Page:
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A true skill: Traveling LAI technician shares opportunities leading to career in sheep industry

by Wyoming Livestock Roundup

Today it is more common to hear about laparoscopic artificial insemination (LAI), compared to almost 40 years ago when the technology began influencing genetics in small ruminant flocks across the world.  

LAI involves the synchronization of estrus and a well-timed insemination by way of minor surgical procedure through the abdominal wall of small ruminant animals. Glen Erickson, a resident of Wellsville, Utah and owner of New Frontier Genetics, has been involved in the sheep industry for as long as he can remember. 

“I have raised sheep all my life,” he began. “I started showing lambs when I was eight years old, but it all started with my dad. He raised sheep and showed competitively in southern Utah.” 

 “He ended up selling out of the sheep business when he went back to school and always said if he knew his kids would have be interested in sheep, he would have kept them,” explained Glen. 

Finding a place in the industry 

Glen originally planned on attending school to become a veterinarian. However, vet school didn’t go as planned and after he thought about it, he didn’t want to work with sick animals every day.  

Glen graduated with a bachelor’s degree in animal science with a minor in pre-veterinary medicine and eventually pursued a master’s degree in animal reproduction. After completing his undergraduate degrees from Utah State University (USU), he began working for the university as the shepherd. 

“I worked at USU for nearly 20 years running their animal science farm,” Glen said. “I was in charge of the sheep program and part of the cattle program there.” 

While at USU, Glen decided there needed to be an improvement in genetics at the farm, and the quickest way to complete this task was through artificial insemination, especially when it came to raising purebred sheep. 

“I started by collecting rams from around the area, specifically from Brigham Young University (BYU),” he shared. “They had a ram I wanted to buy to improve our Suffolk flock and they weren’t willing to sell him to me. But, they were interested in trading semen.” 

After he collected semen for BYU, the word was out and people started calling him to collect their rams. 

“I got a call and someone wanted to pay me for the work I was doing,” he explained. “I said, ‘Hello, this is a great opportunity.’”  

Seizing a new opportunity 

After only collecting semen from rams for a few years, he decided he should probably learn how to use the semen and breed sheep through LAI.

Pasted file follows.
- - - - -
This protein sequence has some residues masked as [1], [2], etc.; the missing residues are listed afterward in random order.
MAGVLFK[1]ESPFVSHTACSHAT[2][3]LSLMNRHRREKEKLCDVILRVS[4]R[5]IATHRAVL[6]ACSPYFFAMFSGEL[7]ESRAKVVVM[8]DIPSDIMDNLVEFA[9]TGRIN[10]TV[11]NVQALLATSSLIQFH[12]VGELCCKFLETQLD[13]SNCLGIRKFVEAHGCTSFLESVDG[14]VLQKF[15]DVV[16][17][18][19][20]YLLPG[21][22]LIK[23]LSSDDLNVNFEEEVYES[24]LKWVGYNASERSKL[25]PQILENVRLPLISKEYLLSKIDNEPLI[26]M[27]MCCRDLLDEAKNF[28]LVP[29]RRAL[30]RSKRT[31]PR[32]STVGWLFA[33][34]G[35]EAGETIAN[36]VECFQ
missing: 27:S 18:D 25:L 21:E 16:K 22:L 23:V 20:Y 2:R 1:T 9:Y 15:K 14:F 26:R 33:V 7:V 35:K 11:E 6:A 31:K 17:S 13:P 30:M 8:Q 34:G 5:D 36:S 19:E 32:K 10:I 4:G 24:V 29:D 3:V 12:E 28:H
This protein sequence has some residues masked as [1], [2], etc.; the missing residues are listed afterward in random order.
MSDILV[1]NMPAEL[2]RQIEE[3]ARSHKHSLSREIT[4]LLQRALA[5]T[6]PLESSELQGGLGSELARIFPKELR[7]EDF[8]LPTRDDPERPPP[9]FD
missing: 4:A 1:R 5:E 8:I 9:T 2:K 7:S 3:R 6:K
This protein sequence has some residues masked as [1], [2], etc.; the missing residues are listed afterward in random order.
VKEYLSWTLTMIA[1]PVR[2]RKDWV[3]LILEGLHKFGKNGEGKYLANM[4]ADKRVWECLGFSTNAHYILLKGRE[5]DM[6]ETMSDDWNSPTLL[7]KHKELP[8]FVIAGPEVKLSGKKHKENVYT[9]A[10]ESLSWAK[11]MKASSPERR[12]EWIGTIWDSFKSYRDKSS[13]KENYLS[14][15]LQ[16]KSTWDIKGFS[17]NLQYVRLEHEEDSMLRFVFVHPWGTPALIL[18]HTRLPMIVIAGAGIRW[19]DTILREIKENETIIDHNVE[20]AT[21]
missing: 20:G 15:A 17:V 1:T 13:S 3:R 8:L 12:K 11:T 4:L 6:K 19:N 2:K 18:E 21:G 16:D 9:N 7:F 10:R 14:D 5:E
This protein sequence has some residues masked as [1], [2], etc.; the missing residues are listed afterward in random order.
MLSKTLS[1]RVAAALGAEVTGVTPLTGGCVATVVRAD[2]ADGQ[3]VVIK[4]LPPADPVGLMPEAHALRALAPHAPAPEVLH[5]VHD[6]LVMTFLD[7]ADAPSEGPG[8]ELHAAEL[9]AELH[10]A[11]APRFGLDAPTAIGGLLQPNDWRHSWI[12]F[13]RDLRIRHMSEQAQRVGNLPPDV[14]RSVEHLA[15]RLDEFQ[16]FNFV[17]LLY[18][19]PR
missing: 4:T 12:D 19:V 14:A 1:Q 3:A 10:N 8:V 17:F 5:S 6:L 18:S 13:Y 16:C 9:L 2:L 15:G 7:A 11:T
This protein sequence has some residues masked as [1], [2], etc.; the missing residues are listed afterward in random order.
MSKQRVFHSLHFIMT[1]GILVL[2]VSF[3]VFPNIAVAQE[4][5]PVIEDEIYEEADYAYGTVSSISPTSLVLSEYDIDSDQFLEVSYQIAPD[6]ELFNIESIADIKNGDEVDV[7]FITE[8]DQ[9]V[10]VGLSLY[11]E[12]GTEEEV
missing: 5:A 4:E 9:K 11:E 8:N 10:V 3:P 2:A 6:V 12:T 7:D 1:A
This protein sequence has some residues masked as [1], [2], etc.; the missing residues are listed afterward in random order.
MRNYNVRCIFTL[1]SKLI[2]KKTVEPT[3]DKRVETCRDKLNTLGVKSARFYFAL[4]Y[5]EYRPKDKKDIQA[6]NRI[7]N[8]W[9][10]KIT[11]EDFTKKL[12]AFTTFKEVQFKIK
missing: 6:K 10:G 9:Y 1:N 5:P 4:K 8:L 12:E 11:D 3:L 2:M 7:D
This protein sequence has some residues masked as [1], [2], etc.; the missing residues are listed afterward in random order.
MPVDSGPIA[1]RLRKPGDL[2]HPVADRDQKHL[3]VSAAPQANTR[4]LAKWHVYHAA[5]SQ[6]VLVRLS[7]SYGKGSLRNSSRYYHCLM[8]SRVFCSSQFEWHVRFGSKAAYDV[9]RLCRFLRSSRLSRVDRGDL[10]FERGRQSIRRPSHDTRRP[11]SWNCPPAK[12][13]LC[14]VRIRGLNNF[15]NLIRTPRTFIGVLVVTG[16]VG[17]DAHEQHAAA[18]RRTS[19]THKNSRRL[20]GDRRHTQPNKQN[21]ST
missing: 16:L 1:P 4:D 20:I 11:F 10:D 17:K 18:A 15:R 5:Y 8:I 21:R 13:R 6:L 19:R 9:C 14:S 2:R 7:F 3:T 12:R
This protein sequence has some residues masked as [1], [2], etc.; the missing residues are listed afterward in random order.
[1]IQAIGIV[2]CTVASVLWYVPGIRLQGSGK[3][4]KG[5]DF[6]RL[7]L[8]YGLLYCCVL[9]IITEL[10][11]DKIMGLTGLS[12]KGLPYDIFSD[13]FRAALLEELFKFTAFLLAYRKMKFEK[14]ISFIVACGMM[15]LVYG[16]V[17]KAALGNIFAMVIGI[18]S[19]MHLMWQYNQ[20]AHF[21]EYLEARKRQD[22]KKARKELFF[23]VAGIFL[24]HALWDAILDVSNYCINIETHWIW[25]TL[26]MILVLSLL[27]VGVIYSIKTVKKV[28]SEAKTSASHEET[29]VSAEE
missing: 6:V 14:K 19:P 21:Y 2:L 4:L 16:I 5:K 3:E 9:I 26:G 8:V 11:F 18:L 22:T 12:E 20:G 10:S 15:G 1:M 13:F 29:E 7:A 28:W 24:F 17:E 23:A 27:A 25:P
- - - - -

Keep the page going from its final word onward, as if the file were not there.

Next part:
“I watched Dr. Gourley years ago, and after that I was mainly self-taught for years and years,” Glen said. “I bred at just the university for many years improving their genetics. In 2007, I had the opportunity to add whitetail deer to the small ruminants I was inseminating and the income was improving.”  

He continued, “The size of the farm demanded incredible volume for breeders such as myself, and after several busy years of very high conception rates, I decided to begin breeding commercially on the side. Balancing the demands of both industries was difficult as demand was surging in the agriculture industry for LAI breeders with high conception rates, so I left the university and New 

Frontier Genetics was born.” 

Creating a career 

Glen hit the road running, artificially inseminating all over the 


“It’s been almost 30 years since I began inseminating and the need and want has grown exponentially,” he said. “Dr. Gourley was the first to travel around the country, and when he moved into whitetail deer specifically, I found I could travel much more. Every weekend during the summer has turned into an every day, full-time job.” 

The full-time job has proved to be valuable, because it has led Glen down different paths learning new skills and visiting different countries. 

 “I went to Australia to learn embryo transfer, and I went to the Ukraine to teach artificial insemination for six weeks,” he shared. “I have also been in South Africa and New Zealand to train and learn new skills.” 

“Every step I complete in the LAI process is for a reason, whether I learned the skill or taught myself the step,” Glen said. “It is something I really enjoy – I love all the components of what I do. It’s choosing life everyday, creating the next generation of animals and advancing the future.” 

Cameron Magee is an intern for the Wyoming Livestock Roundup. Send comments on this article to 

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